Candidate 1 or Candidate 5 must be the solution in case G9. None of the other choices in this cell can be the answer.
See Two Different Colors In 3d Medusa:
The solution is color, either one or the other. If an uncolored candidate can “see” (a Candidate may “see” another Candidate if both Candidates are from the same region) two candidates of different hues, one of them will be removed (we do not know yet by which one).
Candidate 7 in C9, for example, sees candidate 7 of various colors in A8 and C1. Therefore, candidate seven cannot be the solution in C9 since it must be the solution in one of these cells. Unit-cell elimination in 3d medusa: The solution is color, either one or the other. If an uncolored candidate can “see” a colored candidate with the same value and another candidate in its cell with the opposite color, it cannot be the solution and must be deleted.
Candidate 9 in C9 or Candidate 1 in F9 is the solution in the case. However, candidate 1 in C9 sees both candidates; thus, it can’t be the C9 answer.
3d Medusa (Emptying A Cell):
If an uncolored Cell can “see” Cells that each have one of the uncolored cell’s candidates, and if all of these candidates have the same color, this color cannot be the answer. It would exclude all candidates from the specific cell if it were the solution, which is impossible.
If candidate 2 was the answer in B4 and candidate 9 was the solution in E7, then E4 would exclude all potential possibilities.
3D Medusa Strategy
3D Medusa is a coloring technique that is comparable to traditional coloring. You can use it to remove candidates.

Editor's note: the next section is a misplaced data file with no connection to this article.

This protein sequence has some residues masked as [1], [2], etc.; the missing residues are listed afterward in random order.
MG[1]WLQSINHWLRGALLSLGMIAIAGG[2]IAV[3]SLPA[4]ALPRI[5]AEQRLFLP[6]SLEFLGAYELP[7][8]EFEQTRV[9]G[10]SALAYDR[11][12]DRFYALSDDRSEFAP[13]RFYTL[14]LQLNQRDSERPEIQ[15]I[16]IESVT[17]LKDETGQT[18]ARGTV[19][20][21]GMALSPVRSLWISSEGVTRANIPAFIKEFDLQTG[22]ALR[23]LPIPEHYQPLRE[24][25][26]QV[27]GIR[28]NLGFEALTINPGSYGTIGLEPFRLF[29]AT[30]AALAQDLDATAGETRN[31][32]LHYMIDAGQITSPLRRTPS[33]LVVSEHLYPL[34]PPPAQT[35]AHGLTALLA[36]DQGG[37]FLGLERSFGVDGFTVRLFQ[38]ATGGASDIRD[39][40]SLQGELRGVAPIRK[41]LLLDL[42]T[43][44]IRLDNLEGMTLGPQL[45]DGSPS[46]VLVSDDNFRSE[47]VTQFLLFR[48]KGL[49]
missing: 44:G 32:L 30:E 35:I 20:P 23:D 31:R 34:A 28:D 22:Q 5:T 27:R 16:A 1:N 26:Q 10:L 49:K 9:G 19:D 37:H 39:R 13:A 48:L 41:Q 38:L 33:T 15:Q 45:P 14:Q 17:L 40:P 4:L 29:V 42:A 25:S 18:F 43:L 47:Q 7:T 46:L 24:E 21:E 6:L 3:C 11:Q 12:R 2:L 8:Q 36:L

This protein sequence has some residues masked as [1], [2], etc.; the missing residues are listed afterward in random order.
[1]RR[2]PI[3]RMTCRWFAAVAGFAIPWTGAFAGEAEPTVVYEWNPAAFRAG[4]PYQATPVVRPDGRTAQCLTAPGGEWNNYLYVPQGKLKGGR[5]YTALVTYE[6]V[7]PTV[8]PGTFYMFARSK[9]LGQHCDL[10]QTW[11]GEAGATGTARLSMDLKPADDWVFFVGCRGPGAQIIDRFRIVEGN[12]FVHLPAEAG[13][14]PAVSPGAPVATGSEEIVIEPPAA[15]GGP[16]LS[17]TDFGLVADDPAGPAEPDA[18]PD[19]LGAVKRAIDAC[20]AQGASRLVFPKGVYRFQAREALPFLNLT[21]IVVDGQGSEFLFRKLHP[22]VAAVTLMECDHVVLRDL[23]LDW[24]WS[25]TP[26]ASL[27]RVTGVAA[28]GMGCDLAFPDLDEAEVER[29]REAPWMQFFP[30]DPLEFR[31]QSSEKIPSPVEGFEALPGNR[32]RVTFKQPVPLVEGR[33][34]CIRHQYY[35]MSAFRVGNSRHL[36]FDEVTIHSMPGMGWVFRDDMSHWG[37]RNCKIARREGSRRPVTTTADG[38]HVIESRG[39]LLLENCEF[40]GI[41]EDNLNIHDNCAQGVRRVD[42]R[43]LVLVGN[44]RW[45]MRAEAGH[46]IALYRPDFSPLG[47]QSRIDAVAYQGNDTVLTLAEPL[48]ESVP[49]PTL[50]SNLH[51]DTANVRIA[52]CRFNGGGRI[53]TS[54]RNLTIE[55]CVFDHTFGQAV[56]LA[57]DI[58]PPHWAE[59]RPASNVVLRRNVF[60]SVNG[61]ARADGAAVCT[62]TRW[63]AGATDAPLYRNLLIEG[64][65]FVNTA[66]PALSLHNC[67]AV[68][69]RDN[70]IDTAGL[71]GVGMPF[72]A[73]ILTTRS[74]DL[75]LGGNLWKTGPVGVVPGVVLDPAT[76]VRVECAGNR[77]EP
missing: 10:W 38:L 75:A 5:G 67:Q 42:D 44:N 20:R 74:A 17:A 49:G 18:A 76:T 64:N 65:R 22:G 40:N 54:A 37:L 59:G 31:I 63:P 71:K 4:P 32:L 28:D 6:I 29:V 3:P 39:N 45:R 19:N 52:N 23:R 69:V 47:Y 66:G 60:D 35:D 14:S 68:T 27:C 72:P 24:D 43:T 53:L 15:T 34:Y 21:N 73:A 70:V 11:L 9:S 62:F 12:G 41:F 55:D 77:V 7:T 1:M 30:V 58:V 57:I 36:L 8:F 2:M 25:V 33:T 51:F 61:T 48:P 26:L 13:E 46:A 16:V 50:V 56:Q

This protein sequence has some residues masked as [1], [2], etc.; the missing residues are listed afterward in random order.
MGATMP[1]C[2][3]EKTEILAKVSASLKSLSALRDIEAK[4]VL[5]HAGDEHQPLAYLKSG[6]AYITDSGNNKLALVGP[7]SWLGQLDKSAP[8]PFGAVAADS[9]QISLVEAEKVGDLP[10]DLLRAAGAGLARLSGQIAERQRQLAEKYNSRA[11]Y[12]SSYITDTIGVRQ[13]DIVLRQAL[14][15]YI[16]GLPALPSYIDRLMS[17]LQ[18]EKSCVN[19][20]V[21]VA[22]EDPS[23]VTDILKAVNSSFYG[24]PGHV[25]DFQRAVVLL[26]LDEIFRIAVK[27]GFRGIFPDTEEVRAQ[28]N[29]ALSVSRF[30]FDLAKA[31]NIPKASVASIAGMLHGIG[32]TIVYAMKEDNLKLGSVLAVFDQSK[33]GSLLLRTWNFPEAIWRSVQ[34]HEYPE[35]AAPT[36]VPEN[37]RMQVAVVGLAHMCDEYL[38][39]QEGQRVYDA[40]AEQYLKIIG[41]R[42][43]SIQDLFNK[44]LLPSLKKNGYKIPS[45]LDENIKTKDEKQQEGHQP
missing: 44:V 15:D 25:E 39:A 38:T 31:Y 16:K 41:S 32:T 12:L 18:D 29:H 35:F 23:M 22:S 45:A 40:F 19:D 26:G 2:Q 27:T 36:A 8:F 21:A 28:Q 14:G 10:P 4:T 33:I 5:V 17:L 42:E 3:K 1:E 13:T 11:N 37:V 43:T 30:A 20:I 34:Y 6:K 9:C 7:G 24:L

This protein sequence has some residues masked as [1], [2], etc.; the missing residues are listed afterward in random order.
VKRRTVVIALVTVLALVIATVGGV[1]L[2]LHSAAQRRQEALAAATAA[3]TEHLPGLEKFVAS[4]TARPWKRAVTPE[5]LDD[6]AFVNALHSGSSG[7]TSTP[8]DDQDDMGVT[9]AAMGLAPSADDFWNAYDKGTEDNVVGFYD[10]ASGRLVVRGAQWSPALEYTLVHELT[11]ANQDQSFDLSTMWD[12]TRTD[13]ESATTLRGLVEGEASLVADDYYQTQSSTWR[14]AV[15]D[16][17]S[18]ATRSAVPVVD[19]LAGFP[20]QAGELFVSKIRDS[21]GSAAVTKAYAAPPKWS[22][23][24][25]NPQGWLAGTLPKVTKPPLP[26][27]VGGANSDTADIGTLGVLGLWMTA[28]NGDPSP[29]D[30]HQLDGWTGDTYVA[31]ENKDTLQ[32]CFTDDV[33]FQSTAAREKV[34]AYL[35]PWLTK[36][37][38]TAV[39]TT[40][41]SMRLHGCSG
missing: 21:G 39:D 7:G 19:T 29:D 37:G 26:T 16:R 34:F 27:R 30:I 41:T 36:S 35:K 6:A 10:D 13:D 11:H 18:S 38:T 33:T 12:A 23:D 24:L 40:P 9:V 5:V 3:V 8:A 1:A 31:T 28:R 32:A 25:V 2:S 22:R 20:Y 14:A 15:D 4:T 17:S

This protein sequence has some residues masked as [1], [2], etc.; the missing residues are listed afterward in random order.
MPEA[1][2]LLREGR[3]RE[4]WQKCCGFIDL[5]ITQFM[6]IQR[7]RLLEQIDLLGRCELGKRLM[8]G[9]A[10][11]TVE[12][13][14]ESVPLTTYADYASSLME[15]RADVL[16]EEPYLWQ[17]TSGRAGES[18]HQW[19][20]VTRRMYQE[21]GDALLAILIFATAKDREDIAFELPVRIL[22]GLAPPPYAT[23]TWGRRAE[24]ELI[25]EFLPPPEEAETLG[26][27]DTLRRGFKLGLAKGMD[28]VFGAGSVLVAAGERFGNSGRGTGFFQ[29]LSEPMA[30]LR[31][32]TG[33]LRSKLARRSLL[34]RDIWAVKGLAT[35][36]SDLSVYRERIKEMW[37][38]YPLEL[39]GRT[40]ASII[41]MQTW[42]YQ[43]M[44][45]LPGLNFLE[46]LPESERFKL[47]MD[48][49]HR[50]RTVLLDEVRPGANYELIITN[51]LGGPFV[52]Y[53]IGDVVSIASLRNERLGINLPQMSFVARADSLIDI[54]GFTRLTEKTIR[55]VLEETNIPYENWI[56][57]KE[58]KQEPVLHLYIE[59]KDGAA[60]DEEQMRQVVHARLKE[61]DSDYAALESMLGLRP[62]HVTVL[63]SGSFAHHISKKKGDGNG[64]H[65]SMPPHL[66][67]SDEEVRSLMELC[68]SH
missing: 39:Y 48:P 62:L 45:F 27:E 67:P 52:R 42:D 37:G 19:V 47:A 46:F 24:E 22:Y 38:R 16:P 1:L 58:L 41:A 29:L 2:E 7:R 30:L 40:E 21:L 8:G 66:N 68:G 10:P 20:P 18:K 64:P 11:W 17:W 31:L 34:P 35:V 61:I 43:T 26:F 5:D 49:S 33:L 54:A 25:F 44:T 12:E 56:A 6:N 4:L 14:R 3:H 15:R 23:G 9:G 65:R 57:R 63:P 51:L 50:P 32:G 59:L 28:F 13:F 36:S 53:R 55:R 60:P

How to Use 3D Medusa
Simple coloring is how 3D Medusa begins. You select a candidate, assign it a color, and then assign the opposite color to additional candidates, alternating colors until eliminations are detected. 3D Medusa, on the other hand, is more difficult. Bi-value cells are used to extend the coloring over a larger network of possibilities. The 3D Medusa technique uses bi-value coloring similar to that used in XY-Chains.
You may begin 3D Medusa by assigning different colors to individuals who have a strong connection (see the page on X-Cycles for an explanation of strong links). Continue assigning colors and pursuing strong linkages until you’ve colored a candidate in a bi-value cell. After you’ve colored it, you may color the second contender in the bi-value cell the opposite color. It’s worth noting that a sudoku grid can contain numerous 3D medusas. If you don’t discover any eliminations when coloring a 3D medusa, you can start a new one with a candidate who hasn’t been colored in any prior 3D medusas.